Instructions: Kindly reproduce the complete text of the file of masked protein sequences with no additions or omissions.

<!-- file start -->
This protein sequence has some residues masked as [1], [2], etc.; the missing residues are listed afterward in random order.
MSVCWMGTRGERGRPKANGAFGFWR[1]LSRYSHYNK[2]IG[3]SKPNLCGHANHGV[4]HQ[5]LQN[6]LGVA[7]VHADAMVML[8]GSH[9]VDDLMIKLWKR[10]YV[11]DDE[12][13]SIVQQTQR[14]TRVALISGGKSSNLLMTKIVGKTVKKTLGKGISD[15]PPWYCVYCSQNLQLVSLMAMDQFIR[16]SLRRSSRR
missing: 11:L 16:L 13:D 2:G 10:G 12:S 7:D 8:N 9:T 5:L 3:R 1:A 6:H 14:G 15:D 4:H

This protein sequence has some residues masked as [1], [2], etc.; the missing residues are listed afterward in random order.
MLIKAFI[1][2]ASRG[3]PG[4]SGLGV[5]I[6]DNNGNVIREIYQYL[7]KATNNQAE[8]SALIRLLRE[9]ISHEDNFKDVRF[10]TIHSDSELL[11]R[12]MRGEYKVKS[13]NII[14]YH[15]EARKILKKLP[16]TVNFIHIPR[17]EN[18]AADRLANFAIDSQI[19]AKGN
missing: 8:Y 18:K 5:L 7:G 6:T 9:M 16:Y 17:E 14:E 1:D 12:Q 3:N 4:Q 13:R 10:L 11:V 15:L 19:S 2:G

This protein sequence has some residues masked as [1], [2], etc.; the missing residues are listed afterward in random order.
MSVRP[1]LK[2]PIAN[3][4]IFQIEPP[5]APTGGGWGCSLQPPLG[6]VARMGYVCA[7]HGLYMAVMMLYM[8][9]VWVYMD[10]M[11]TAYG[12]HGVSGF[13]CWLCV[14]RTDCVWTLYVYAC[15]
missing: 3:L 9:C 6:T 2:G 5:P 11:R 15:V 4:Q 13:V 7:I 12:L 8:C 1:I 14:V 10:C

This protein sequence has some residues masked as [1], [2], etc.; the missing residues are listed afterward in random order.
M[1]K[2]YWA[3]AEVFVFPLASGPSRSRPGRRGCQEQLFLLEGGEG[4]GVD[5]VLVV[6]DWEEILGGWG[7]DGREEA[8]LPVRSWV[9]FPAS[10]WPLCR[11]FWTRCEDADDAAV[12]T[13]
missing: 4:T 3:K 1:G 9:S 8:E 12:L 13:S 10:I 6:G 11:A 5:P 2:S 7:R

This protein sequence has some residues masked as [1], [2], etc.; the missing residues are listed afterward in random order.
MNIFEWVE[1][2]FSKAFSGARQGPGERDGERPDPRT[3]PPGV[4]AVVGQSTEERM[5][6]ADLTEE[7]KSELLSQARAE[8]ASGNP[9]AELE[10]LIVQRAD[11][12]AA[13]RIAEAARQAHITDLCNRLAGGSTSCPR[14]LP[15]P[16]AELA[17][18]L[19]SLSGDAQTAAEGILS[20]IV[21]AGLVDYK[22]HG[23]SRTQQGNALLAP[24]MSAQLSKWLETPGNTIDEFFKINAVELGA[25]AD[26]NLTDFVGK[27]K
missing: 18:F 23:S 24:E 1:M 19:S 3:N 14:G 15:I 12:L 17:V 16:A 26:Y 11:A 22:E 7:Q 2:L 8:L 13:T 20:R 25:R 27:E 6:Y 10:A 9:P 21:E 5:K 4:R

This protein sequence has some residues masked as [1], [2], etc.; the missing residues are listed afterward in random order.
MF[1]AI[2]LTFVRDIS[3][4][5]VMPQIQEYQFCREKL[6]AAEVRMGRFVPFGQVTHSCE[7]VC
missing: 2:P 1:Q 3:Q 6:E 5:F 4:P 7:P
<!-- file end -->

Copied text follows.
This protein sequence has some residues masked as [1], [2], etc.; the missing residues are listed afterward in random order.
MSVCWMGTRGERGRPKANGAFGFWR[1]LSRYSHYNK[2]IG[3]SKPNLCGHANHGV[4]HQ[5]LQN[6]LGVA[7]VHADAMVML[8]GSH[9]VDDLMIKLWKR[10]YV[11]DDE[12][13]SIVQQTQR[14]TRVALISGGKSSNLLMTKIVGKTVKKTLGKGISD[15]PPWYCVYCSQNLQLVSLMAMDQFIR[16]SLRRSSRR
missing: 11:L 16:L 13:D 2:G 10:G 12:S 7:D 8:N 9:T 5:L 3:R 1:A 6:H 14:G 15:D 4:H

This protein sequence has some residues masked as [1], [2], etc.; the missing residues are listed afterward in random order.
MLIKAFI[1][2]ASRG[3]PG[4]SGLGV[5]I[6]DNNGNVIREIYQYL[7]KATNNQAE[8]SALIRLLRE[9]ISHEDNFKDVRF[10]TIHSDSELL[11]R[12]MRGEYKVKS[13]NII[14]YH[15]EARKILKKLP[16]TVNFIHIPR[17]EN[18]AADRLANFAIDSQI[19]AKGN
missing: 8:Y 18:K 5:L 7:G 6:T 9:M 16:Y 17:E 14:E 1:D 12:Q 3:N 4:Q 13:R 10:L 11:V 15:L 19:S 2:G

This protein sequence has some residues masked as [1], [2], etc.; the missing residues are listed afterward in random order.
MSVRP[1]LK[2]PIAN[3][4]IFQIEPP[5]APTGGGWGCSLQPPLG[6]VARMGYVCA[7]HGLYMAVMMLYM[8][9]VWVYMD[10]M[11]TAYG[12]HGVSGF[13]CWLCV[14]RTDCVWTLYVYAC[15]
missing: 3:L 9:C 6:T 2:G 5:P 11:R 15:V 4:Q 13:V 7:I 12:L 8:C 1:I 14:V 10:C

This protein sequence has some residues masked as [1], [2], etc.; the missing residues are listed afterward in random order.
M[1]K[2]YWA[3]AEVFVFPLASGPSRSRPGRRGCQEQLFLLEGGEG[4]GVD[5]VLVV[6]DWEEILGGWG[7]DGREEA[8]LPVRSWV[9]FPAS[10]WPLCR[11]FWTRCEDADDAAV[12]T[13]
missing: 4:T 3:K 1:G 9:S 8:E 12:L 13:S 10:I 6:G 11:A 5:P 2:S 7:R

This protein sequence has some residues masked as [1], [2], etc.; the missing residues are listed afterward in random order.
MNIFEWVE[1][2]FSKAFSGARQGPGERDGERPDPRT[3]PPGV[4]AVVGQSTEERM[5][6]ADLTEE[7]KSELLSQARAE[8]ASGNP[9]AELE[10]LIVQRAD[11][12]AA[13]RIAEAARQAHITDLCNRLAGGSTSCPR[14]LP[15]P[16]AELA[17][18]L[19]SLSGDAQTAAEGILS[20]IV[21]AGLVDYK[22]HG[23]SRTQQGNALLAP[24]MSAQLSKWLETPGNTIDEFFKINAVELGA[25]AD[26]NLTDFVGK[27]K
missing: 18:F 23:S 24:E 1:M 19:S 3:N 14:G 15:I 12:L 17:V 16:A 26:Y 11:A 22:E 7:Q 2:L 8:L 13:T 20:R 25:R 27:E 6:Y 10:A 9:P 21:E 5:K 4:R

This protein sequence has some residues masked as [1], [2], etc.; the missing residues are listed afterward in random order.
MF[1]AI[2]LTFVRDIS[3][4][5]VMPQIQEYQFCREKL[6]AAEVRMGRFVPFGQVTHSCE[7]VC
missing: 2:P 1:Q 3:Q 6:E 5:F 4:P 7:P